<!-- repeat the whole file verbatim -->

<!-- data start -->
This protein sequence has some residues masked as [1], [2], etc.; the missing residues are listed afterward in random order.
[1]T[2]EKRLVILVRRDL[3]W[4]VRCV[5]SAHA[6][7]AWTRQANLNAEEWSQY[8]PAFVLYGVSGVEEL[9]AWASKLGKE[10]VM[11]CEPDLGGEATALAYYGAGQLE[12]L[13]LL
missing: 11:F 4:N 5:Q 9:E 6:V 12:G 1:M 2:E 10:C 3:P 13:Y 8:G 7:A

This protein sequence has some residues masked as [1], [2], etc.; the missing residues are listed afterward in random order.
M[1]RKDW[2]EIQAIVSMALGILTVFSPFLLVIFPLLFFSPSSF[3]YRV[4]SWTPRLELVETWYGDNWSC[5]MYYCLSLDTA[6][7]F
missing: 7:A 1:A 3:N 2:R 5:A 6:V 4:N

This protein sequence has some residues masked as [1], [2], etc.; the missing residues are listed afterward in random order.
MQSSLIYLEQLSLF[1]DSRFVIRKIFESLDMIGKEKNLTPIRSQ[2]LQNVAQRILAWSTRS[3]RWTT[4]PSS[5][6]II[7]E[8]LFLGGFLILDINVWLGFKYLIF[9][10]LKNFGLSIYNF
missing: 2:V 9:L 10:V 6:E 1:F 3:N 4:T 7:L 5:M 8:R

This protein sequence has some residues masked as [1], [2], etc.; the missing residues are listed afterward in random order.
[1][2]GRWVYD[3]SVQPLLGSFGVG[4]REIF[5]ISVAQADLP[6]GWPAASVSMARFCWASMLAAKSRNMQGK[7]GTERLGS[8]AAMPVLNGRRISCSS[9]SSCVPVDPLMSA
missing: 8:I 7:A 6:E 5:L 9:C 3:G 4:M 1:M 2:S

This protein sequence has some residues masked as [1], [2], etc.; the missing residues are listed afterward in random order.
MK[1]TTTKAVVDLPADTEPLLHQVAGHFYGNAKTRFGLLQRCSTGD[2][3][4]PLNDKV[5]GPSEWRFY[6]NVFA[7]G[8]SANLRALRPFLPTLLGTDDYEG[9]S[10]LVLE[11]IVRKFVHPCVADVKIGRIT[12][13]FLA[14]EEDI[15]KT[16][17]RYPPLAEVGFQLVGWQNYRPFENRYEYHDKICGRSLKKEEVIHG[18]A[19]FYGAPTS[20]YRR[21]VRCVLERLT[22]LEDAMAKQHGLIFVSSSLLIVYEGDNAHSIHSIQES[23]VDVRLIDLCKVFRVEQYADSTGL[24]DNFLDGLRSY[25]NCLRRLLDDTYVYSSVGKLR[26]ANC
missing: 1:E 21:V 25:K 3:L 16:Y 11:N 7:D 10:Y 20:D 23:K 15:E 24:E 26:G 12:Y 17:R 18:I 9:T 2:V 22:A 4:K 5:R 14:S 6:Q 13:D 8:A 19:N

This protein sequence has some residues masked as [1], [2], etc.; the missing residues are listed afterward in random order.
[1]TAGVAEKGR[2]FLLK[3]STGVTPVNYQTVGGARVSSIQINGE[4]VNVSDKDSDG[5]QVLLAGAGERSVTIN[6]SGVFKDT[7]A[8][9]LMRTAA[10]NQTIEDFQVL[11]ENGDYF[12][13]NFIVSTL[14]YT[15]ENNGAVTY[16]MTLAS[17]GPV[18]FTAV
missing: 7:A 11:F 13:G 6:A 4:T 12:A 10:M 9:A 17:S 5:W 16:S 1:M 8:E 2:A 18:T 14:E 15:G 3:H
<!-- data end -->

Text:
This protein sequence has some residues masked as [1], [2], etc.; the missing residues are listed afterward in random order.
[1]T[2]EKRLVILVRRDL[3]W[4]VRCV[5]SAHA[6][7]AWTRQANLNAEEWSQY[8]PAFVLYGVSGVEEL[9]AWASKLGKE[10]VM[11]CEPDLGGEATALAYYGAGQLE[12]L[13]LL
missing: 11:F 4:N 5:Q 9:E 6:V 12:G 1:M 2:E 10:C 3:P 13:Y 8:G 7:A

This protein sequence has some residues masked as [1], [2], etc.; the missing residues are listed afterward in random order.
M[1]RKDW[2]EIQAIVSMALGILTVFSPFLLVIFPLLFFSPSSF[3]YRV[4]SWTPRLELVETWYGDNWSC[5]MYYCLSLDTA[6][7]F
missing: 7:A 1:A 3:N 2:R 5:A 6:V 4:N

This protein sequence has some residues masked as [1], [2], etc.; the missing residues are listed afterward in random order.
MQSSLIYLEQLSLF[1]DSRFVIRKIFESLDMIGKEKNLTPIRSQ[2]LQNVAQRILAWSTRS[3]RWTT[4]PSS[5][6]II[7]E[8]LFLGGFLILDINVWLGFKYLIF[9][10]LKNFGLSIYNF
missing: 2:V 9:L 10:V 6:E 1:F 3:N 4:T 7:L 5:M 8:R

This protein sequence has some residues masked as [1], [2], etc.; the missing residues are listed afterward in random order.
[1][2]GRWVYD[3]SVQPLLGSFGVG[4]REIF[5]ISVAQADLP[6]GWPAASVSMARFCWASMLAAKSRNMQGK[7]GTERLGS[8]AAMPVLNGRRISCSS[9]SSCVPVDPLMSA
missing: 8:I 7:A 6:E 5:L 9:C 3:G 4:M 1:M 2:S

This protein sequence has some residues masked as [1], [2], etc.; the missing residues are listed afterward in random order.
MK[1]TTTKAVVDLPADTEPLLHQVAGHFYGNAKTRFGLLQRCSTGD[2][3][4]PLNDKV[5]GPSEWRFY[6]NVFA[7]G[8]SANLRALRPFLPTLLGTDDYEG[9]S[10]LVLE[11]IVRKFVHPCVADVKIGRIT[12][13]FLA[14]EEDI[15]KT[16][17]RYPPLAEVGFQLVGWQNYRPFENRYEYHDKICGRSLKKEEVIHG[18]A[19]FYGAPTS[20]YRR[21]VRCVLERLT[22]LEDAMAKQHGLIFVSSSLLIVYEGDNAHSIHSIQES[23]VDVRLIDLCKVFRVEQYADSTGL[24]DNFLDGLRSY[25]NCLRRLLDDTYVYSSVGKLR[26]ANC
missing: 1:E 21:V 25:K 3:L 16:Y 11:N 7:D 10:Y 20:D 23:K 15:E 24:E 26:G 12:Y 17:R 18:I 9:T 2:V 22:A 4:K 5:R 14:S 6:Q 13:D 8:A 19:N

This protein sequence has some residues masked as [1], [2], etc.; the missing residues are listed afterward in random order.
[1]TAGVAEKGR[2]FLLK[3]STGVTPVNYQTVGGARVSSIQINGE[4]VNVSDKDSDG[5]QVLLAGAGERSVTIN[6]SGVFKDT[7]A[8][9]LMRTAA[10]NQTIEDFQVL[11]ENGDYF[12][13]NFIVSTL[14]YT[15]ENNGAVTY[16]MTLAS[17]GPV[18]FTAV
missing: 7:A 11:F 13:G 6:A 4:T 12:A 10:M 9:A 17:S 5:W 16:S 1:M 8:E 2:A 18:T 14:E 15:G 3:H